2017 Kia Cerato Road Test, Review
Mission accomplished! The Cerato has gone on to be one of the best-selling small cars on the market, this year alone sales have jumped ahead nearly 65%.
But, despite the good response and popularity of the model, as compared to Hyundai’s new i30, well the Cerato is a good yard behind.
And that’s understandable, the Hyundai small hatch is a completely new-generation model, while the current Cerato has essentially been around since 2013.
But it’s still one of the best all-round packages available.
Priced from $19,990, the Kia comes with just the one engine option across the range – a 2.0 litre petrol unit that delivers 112kW/192Nm.
In the base-model offering you get the choice of six-speed manual or six-speed auto, from there up the only transmission on offer is the auto.
I had the keys to the 2017 Kia Cerato Sport in sedan body shape – an offering that sits around the middle of the Cerato range in 2017 and is priced from $24,790.
As I mentioned, the Kia offering is a car that does everything competently, there’s nothing really to love, nor is their anything really to dislike.
The interior is roomy and completely fuss-free.
It’s an easy car to drive with very good visibility all round and a small turning circle, while the gauges and driver info screen are also large and easy to read.
One observation that I again noticed while driving a car that is also available as a hatch is the lack of a rear windscreen wiper in the sedan version.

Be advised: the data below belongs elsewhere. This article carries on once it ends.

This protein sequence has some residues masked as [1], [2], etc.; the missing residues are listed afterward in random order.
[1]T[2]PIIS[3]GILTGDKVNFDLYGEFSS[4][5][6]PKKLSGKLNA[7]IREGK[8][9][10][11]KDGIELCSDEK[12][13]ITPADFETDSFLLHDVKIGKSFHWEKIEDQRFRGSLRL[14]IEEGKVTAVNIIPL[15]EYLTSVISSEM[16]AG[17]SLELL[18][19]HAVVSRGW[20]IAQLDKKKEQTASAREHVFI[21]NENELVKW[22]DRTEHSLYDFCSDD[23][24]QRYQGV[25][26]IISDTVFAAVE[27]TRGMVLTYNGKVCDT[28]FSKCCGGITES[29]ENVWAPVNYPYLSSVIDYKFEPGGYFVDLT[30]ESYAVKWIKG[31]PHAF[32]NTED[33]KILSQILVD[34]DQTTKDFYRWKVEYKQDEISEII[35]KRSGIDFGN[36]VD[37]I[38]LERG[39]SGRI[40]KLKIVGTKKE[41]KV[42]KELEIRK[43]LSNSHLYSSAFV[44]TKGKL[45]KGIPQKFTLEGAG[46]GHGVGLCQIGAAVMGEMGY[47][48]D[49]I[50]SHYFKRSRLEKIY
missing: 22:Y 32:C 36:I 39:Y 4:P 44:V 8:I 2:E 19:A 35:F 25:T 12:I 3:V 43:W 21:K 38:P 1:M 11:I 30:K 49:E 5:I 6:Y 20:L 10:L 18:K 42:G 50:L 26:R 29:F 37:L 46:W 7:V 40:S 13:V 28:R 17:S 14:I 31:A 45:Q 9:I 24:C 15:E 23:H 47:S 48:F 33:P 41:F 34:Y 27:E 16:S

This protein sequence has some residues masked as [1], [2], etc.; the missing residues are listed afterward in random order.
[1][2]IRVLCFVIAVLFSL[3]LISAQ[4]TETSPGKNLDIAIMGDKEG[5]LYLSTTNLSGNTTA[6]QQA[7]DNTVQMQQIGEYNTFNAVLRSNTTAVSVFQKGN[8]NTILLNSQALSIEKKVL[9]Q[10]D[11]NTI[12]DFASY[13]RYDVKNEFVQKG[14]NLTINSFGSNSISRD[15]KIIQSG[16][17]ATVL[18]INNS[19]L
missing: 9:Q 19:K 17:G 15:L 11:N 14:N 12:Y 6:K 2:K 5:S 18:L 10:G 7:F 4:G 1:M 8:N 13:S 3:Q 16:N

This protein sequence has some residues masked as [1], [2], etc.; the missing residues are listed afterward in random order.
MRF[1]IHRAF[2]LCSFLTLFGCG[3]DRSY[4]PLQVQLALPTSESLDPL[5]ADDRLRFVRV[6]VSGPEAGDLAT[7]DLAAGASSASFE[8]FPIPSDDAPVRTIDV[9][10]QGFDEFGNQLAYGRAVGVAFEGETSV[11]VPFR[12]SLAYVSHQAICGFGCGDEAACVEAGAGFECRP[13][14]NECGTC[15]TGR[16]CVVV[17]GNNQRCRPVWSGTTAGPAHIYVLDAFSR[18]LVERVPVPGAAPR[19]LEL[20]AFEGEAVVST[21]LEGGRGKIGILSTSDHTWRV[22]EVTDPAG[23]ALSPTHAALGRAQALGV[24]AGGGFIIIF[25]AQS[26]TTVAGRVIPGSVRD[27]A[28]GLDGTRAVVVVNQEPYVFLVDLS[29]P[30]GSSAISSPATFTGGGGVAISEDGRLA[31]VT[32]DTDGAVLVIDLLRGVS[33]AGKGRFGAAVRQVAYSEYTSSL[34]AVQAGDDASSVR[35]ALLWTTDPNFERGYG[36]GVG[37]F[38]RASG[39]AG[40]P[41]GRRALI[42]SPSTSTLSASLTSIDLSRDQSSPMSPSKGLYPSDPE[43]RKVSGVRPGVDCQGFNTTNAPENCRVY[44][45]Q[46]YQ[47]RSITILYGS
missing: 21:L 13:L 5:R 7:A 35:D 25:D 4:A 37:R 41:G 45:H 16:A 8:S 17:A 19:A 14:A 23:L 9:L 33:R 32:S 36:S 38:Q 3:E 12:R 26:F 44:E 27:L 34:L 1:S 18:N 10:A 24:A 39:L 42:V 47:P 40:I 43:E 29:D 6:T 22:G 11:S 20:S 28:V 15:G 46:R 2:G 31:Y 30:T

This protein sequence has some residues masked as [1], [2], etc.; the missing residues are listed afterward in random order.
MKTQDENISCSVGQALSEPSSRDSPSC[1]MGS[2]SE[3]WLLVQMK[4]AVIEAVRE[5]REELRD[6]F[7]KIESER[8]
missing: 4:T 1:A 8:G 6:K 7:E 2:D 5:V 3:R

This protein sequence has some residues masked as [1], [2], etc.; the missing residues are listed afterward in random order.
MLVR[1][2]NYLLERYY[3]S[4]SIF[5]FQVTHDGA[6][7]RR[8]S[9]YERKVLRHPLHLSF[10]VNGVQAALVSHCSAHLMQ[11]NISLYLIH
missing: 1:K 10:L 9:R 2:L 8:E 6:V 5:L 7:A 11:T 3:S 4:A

Not particular to the Kia, but on those cold and frosty mornings the advantage of a rear wiper can’t be understated.
The sedan has a decent sized boot, but the hatch is probably the pick when it comes to carrying larger items (again, not an issue particular to the Cerato).
Cabin storage areas, including centre console bin, glove box and door pockets are only reasonably sized.
Connectivity is well catered for with Apple CarPlay, but a lack of digital radio is a disappointment, especially if you’re like me and you’ve got a couple of preferred stations offered on the service.
The Cerato Sport’s already pleasant looks are exacerbated by attractive alloy wheels and a subtle boot lip spoiler.
Perhaps the car’s only real weak spot is the engine.
Adequate for normal driving, the 2.0 litre engine becomes a bit upset if pushed, but then this is a car that was never intended to really get the pulse racing.
The Hyundai cousin feels more refined and is a better drive (because its a newer product), but for most small car buyers the Kia Cerato will tick all the (usually) important boxes – value, features, safety and space.
Add into the mix the longer seven-year warranty offered by Kia, as well as very reasonable capped price servicing and the Cerato still stacks up as a decent option.
NUTS and BOLTS – 2017 Kia Cerato Sport
- Engine: 2.0 litre four-cylinder developing 112kW and 192Nm
- Transmission: Six-speed auto (only)
- Warranty: Seven years
- Safety: Five stars
- Origin: South Korea
- Price: from $24,790 (+$520 metallic paint)